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tv   NBC Nightly News With Lester Holt  NBC  September 22, 2016 5:30pm-6:01pm PDT

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tonight. charges filed against the oklahoma police officer involved in a deadly shooting caught on camera. and tonight, charlotte, north carolina, under a state of emergency as violent protests erupt over a separate shooting there. hack attack. 500 million yahoo accounts impacted in the largest data breach in history. plus, stolen e-mails rocking the white use. the first lady's own passport apparently leaked. terror tape. exclusive new video showing the suspect placing a bomb in new york, and what nbc news has learned about how much the government may have known about him before the attack. and the letter to the president from a 6-year-old, striking a chord across the country. "nightly news" begins right now. from nbc news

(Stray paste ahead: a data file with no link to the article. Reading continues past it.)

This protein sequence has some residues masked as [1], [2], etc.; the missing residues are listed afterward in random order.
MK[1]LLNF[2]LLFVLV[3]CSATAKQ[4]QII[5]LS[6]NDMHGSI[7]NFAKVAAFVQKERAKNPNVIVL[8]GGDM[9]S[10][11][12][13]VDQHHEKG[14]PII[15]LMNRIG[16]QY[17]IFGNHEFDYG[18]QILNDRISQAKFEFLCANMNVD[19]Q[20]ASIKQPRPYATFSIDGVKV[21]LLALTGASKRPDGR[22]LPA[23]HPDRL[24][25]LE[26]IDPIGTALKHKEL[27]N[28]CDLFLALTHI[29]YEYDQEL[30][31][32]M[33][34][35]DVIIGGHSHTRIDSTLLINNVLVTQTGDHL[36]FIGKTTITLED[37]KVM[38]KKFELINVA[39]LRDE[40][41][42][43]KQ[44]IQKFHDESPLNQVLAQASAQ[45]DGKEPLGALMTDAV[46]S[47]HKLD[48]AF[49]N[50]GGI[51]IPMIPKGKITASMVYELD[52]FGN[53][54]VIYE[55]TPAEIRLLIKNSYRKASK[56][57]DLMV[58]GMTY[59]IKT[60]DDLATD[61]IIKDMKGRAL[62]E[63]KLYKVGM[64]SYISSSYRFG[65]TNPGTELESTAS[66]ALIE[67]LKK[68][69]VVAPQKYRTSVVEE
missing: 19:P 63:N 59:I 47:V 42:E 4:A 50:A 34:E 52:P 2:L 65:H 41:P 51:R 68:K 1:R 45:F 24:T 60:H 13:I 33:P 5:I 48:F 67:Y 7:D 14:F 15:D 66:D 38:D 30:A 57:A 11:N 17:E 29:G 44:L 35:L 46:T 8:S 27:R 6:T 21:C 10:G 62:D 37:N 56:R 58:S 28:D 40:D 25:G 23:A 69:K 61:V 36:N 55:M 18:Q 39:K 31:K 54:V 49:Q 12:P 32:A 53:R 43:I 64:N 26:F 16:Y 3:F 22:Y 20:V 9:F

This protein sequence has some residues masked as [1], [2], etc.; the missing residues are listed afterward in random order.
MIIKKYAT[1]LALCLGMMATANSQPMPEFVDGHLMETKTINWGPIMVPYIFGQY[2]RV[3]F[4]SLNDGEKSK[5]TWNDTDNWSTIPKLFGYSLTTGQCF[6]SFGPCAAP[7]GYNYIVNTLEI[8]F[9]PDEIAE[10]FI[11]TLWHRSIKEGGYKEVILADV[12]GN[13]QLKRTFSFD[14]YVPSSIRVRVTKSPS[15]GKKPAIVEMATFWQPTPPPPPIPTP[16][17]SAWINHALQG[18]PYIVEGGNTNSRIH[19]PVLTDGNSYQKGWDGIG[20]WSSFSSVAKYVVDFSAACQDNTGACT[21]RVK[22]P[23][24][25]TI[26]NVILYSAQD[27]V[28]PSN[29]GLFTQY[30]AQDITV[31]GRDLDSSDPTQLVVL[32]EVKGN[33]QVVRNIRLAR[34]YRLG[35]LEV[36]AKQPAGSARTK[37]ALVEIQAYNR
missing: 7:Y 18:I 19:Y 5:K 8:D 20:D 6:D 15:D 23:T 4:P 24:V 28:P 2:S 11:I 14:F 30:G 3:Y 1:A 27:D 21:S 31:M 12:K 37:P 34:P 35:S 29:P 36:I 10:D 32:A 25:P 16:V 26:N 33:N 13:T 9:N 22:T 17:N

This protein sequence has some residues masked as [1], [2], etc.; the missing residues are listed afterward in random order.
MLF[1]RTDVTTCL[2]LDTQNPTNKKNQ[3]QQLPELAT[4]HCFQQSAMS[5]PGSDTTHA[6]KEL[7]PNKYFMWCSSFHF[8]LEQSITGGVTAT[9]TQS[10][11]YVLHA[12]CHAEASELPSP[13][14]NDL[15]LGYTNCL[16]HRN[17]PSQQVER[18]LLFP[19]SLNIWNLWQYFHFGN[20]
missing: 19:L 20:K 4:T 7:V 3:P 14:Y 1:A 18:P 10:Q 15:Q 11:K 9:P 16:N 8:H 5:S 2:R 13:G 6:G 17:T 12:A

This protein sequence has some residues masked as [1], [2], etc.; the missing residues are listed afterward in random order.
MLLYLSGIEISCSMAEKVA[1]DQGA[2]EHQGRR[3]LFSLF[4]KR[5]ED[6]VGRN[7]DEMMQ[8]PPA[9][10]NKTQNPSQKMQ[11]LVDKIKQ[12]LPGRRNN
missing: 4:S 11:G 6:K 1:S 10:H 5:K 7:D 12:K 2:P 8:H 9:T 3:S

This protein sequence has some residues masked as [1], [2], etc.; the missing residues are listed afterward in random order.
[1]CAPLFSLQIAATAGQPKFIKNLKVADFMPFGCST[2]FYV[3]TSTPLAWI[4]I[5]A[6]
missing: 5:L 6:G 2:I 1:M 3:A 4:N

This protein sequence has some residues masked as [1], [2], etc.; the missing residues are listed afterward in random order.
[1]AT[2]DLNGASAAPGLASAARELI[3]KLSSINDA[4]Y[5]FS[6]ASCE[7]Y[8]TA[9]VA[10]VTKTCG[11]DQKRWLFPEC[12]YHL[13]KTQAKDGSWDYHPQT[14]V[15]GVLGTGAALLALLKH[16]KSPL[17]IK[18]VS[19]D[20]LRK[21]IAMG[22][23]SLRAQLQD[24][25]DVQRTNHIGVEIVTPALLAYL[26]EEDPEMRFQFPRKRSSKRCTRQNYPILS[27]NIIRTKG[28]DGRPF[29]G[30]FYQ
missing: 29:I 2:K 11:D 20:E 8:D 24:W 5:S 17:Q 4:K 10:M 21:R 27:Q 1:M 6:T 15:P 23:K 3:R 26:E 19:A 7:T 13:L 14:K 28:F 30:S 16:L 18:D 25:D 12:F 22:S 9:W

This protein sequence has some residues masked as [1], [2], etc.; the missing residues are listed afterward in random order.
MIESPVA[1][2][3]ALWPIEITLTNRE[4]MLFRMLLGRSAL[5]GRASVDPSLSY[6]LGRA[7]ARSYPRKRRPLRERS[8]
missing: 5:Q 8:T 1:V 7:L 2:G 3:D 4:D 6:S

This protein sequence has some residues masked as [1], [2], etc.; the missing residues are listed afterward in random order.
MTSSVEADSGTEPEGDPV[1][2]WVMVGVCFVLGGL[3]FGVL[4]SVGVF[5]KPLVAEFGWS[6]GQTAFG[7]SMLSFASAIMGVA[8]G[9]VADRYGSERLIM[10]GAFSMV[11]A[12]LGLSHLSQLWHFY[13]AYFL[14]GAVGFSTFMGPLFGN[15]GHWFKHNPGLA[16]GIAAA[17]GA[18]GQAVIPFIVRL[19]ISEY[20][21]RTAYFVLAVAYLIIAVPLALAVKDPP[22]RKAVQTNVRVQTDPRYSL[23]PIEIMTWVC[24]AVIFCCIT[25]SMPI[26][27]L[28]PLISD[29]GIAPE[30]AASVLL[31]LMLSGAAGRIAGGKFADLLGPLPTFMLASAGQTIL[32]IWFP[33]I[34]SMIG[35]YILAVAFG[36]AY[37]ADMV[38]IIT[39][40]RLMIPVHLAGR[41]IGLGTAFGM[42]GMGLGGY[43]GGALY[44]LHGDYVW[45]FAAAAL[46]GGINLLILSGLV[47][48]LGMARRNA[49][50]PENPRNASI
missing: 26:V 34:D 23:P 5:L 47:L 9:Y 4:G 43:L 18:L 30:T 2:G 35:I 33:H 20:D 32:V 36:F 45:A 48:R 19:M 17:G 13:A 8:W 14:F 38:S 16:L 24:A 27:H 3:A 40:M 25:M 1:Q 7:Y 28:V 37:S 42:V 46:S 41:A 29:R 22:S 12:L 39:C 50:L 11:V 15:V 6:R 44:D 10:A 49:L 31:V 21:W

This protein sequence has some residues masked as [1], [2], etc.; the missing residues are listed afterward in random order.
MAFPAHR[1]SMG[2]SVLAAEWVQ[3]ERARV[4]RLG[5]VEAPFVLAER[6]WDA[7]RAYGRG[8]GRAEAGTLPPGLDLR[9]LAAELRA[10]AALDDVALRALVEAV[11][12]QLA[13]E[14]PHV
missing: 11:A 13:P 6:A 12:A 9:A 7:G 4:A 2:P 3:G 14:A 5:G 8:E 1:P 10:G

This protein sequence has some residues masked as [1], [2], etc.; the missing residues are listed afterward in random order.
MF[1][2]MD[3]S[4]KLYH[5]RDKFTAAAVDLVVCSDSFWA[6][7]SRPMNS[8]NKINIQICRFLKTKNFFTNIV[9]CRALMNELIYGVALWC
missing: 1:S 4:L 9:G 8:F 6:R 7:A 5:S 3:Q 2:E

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world headquarters in new york, this is nbc "nightly news" with lester holt. good evening, i'm savannah guthrie, in for lester. as we come on the air tonight, significant developments in two cases of police shootings that have captured the nation's attention. in the city of charlotte, north carolina, tonight, a state of emergency in effect as the city braces for what could be a third night of violent protests after the shooting of an african american man there. and in tulsa, oklahoma, late word today that the police officer who shot and killed an unarmed african american driver last week, has been charged with first-degree manslaughter. in both cases, accounts of what happened conflict, emotions are raw, and long-simmering tensions between police and communities are in sharp focus. nbc's blake mccoy starting us off tonight with the criminal case launched today in tulsa. >> reporter: video from a police helicopter shows terence crutcher with his hands up just moments before being shot and killed by